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|Title:||Extended Phrase Structure and Organic Unity in Mozart's Vespers: An Approach to Interpreting Form in Classical Choral Music|
|Author(s):||Williamson, Richard Anthony|
|Doctoral Committee Chair(s):||Hill, J.,|
|Department / Program:||Music|
|Degree Granting Institution:||University of Illinois at Urbana-Champaign|
|Abstract:||This study presents the theory of Heinrich Christoph Koch (1749-1816) as a precise and historically relevant means of interpreting form in Classical choral music. In his Versuch einer Anleitung zur Composition (1782-1793), Koch explains how one can produce a complete composition by combining and extending phrases. He also shows that pieces consist of smaller formal units nested within larger sections. By applying his theory in reverse, one can divide a piece into successively smaller segments (main periods, periods, internal phrases, and incises) and reduce it to the series of unextended phrases on which it is hypothetically based. In this study, the validity of Koch's theory with respect to Classical choral music is tested in analyses of Mozart's Vespers K. 321 and 339, a small but varied sample of compositions.
Koch's ideas on phrase structure and organization hold true in the Vespers, and his general descriptions of major formal types are consistent with Mozart's practice. There is no consistent relationship between Koch's formal units and text segments. Thus, it is apparent that purely musical factors--not textual ones--determine form in the Vespers. Comparison of Koch-style and Schenkerian analyses of the Vespers yields support for two premises fundamental to both theories: that musical structure is hierarchical and that some material is essential to a piece while other material serves to extend or embellish. The two theories agree as to the relative structural importance of certain formal divisions and as to which material in each movement is most essential. Thus, hierarchical structure must be inherent to the music and not just the two theories. It is also apparent that Schenkerian theory does not necessarily conflict with eighteenth-century musical thought.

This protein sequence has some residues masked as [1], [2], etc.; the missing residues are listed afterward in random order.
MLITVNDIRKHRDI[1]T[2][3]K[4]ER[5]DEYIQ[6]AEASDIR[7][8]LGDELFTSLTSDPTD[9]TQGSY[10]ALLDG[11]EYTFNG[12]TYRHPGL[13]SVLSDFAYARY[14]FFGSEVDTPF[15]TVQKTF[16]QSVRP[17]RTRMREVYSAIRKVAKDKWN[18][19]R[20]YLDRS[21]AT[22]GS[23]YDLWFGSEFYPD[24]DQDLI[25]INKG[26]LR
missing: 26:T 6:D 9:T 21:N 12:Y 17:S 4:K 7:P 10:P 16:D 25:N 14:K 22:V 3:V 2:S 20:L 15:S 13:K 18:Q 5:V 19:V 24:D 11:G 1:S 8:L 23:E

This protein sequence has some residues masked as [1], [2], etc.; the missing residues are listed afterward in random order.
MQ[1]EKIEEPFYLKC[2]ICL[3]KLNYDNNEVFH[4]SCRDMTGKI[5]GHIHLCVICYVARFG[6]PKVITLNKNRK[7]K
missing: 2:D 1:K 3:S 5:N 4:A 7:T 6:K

Koch analysis offers valuable insights to the performer. It identifies points of phrase articulation and indicates the relative importance that should be accorded to each. In addition, division into Koch's formal units is a stylistically appropriate means of simplifying a piece for pedagogical purposes. Moreover, Koch's theory provides a historically valid conceptual framework around which to organize one's aural image of Classical works.
Thesis (D.M.A.)--University of Illinois at Urbana-Champaign, 1993.
|Date Available in IDEALS:||2014-12-17|
This item appears in the following Collection(s)
Dissertations and Theses [Graduate College] - Music
Graduate Dissertations and Theses at Illinois
Graduate Theses and Dissertations at Illinois